COLUMBUS, Ohio (AP) - Legal experts know all too well that failing to address allegations of sexual misconduct in the workplace can have expensive consequences for employers.
Earlier this year, a former University of California student who alleges she was raped by a professor settled for $1.15 million over what she says was the school's failure to handle previous accusations against him.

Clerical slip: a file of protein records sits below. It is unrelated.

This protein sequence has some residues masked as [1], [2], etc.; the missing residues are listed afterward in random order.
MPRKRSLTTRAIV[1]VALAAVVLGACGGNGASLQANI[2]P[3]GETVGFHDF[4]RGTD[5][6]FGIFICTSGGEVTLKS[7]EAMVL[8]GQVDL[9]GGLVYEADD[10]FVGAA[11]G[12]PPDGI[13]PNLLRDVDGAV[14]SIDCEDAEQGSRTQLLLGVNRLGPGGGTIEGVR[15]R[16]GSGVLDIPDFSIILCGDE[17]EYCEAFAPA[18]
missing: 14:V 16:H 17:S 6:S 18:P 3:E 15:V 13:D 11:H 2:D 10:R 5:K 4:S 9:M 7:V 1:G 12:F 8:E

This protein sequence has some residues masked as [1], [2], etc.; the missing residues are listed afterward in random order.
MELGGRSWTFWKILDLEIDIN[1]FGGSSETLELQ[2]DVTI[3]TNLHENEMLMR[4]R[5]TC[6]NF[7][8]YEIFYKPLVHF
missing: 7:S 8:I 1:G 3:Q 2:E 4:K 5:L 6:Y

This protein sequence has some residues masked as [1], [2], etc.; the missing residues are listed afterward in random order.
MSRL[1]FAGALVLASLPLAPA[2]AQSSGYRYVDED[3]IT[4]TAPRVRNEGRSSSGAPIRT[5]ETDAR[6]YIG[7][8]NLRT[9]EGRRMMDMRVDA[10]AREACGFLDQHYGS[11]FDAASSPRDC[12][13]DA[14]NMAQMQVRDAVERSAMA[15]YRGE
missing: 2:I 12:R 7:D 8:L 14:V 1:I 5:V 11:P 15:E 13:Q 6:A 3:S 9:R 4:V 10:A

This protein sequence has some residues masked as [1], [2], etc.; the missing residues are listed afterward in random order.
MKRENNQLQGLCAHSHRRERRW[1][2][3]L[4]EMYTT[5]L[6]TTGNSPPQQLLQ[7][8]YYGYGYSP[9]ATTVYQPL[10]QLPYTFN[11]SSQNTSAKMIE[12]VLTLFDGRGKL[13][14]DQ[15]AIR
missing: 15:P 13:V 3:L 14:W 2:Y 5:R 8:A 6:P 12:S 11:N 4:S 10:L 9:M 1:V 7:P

Still, some experts on workplace law say automatically firing the accused could backfire by making some people reluctant to come forward with misconduct complaints. They say the punishment should fit the crime and should include options short of firing, such as mandatory training, suspension or demotion.
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